Tag: nature

thing 25: ‘swimming with the fishes’: sun, speedboat, snorkel

Yes, I know it means dead in Godfather-speak. But it’s what makes snorkelling different from swimming: that you can see you’re swimming with the fishes. So I’m going to call thing 25 that anyway.

Crete, early September. Still around 30 degrees; sea deliciously warm, sky a cloudless forget-me-not blue. We’re towards the end of a two-week stay and unfortunately, because of some health problems (which aren’t mine and must therefore remain private) quite a lot of it has been pretty bad—a debilitating medley of stress, heartbreak, fury, frustration, exhaustion, helplessness… It’s all gone on for years and most of the time I just get my phlegm on, so to speak, and “deal”, but lately I seem to be finding it harder to do so—or perhaps am less willing. Here I am in a lovely place, on holiday and in sore need of relaxation and refreshment. Instead I find myself howling tears of desperation in the middle of tourist-crowded street while people try to sell me lunch, leather goods and windchimes made of shells. More Mike Leigh than Francis Ford Coppola (and  (read more…)

thing 24: ‘the marvellous journey’: St Bega’s way, part (iii)

You know when you’re driving along in the rain—the kind that your wipers can’t really cope with, and they go into a sort of frantic ineffectual fastwipe which is slightly silly, somehow, in the way that a powerwalk is—and you see walkers trudging along the verge, heads bowed, sheathed almost entirely in rustling nylon, their huge packs, also nylon-sheathed, rearing behind them like a doom they can’t shake; and you think casually, in passing, ‘Poor bastards’? Well. On day three of the pilgrimage, those poor bastards were us. (read more…)

thing 24: ‘… and miles to go before I sleep’: St Bega’s way, part (ii)

It was one of those days Messrs Ordnance & Survey tend to put on the covers of their 1:25,000s: deep green hills, and water sparkling under a sky whose few meringues of cloud only emphasised the depth of the blue.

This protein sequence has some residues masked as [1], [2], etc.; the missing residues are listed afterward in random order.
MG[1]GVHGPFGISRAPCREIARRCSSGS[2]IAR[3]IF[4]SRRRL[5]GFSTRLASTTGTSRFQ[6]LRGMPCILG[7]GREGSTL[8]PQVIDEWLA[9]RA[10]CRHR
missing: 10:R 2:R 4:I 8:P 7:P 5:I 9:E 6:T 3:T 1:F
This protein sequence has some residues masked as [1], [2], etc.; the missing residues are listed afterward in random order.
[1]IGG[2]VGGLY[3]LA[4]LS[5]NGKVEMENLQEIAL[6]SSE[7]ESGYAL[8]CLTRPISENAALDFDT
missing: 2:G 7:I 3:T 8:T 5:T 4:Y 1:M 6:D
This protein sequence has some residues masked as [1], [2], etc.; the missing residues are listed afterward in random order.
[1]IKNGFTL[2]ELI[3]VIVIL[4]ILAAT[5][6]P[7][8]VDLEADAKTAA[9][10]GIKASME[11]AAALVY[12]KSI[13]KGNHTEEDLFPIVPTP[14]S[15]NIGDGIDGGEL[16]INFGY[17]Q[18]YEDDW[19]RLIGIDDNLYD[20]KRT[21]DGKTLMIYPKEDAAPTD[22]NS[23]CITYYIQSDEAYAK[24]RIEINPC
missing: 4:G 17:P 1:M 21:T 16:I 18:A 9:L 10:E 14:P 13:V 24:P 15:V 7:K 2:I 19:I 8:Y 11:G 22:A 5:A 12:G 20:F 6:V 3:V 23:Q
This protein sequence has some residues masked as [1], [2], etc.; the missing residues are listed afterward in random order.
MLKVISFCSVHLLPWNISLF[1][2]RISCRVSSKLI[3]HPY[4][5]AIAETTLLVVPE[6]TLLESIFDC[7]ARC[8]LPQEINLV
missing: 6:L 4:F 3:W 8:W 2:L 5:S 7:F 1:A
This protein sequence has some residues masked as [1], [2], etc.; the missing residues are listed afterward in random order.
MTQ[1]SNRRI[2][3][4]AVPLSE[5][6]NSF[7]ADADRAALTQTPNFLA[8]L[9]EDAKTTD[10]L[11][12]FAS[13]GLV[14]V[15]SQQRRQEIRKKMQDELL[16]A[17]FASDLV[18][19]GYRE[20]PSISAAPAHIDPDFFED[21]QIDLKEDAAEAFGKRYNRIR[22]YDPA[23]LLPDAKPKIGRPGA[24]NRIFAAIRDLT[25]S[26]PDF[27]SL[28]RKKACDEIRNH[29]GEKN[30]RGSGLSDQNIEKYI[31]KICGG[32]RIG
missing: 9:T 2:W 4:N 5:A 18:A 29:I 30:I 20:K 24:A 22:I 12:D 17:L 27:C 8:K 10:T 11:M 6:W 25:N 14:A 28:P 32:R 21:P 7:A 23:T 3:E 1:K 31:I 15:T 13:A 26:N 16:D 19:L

Usually, stopping for a squint at the map during a trudge across the rain-wreathed landscape, your cag hood rustling about your ears and your face screwed up against the wind, you regard these images with a sort of resentful disbelief. (I call this look ‘the (read more…)

thing 24: ‘he tells her that the earth is flat…’: St Bega’s way, part (i)

‘[It is without any perceptible trace of actual regret that] we regret to announce the cancellation of the 5.01 Northern Trains service to Carlisle’.

At least I think that’s what the announcement said; Margaret and I were too busy exchanging dismayed glances to notice all the details. Fortunately the patient staff at Lancaster found us an alternative service and we’d only be an hour delayed. Unfortunately, they’d also had to find the same alternative for the other 759 people who’d hoped to get the cancelled service, so (read more…)

thing 22: ‘… in this blank of things, a harmony’: a night under canvas

’96 cans of beer, or 3 dead otters.’

This was Jana’s response when I asked how much the big cool-box held. But before you get on the blower to the RSPCA, let me add that part of her work supports a research programme about otters, which involves the collection and study of otter-corpses. Makes sense, of course, to cool them: minimise whiff, preserve the maximum amount of information… Still. I was kinda glad we were using a different cool-box for our trip. (Plus: (read more…)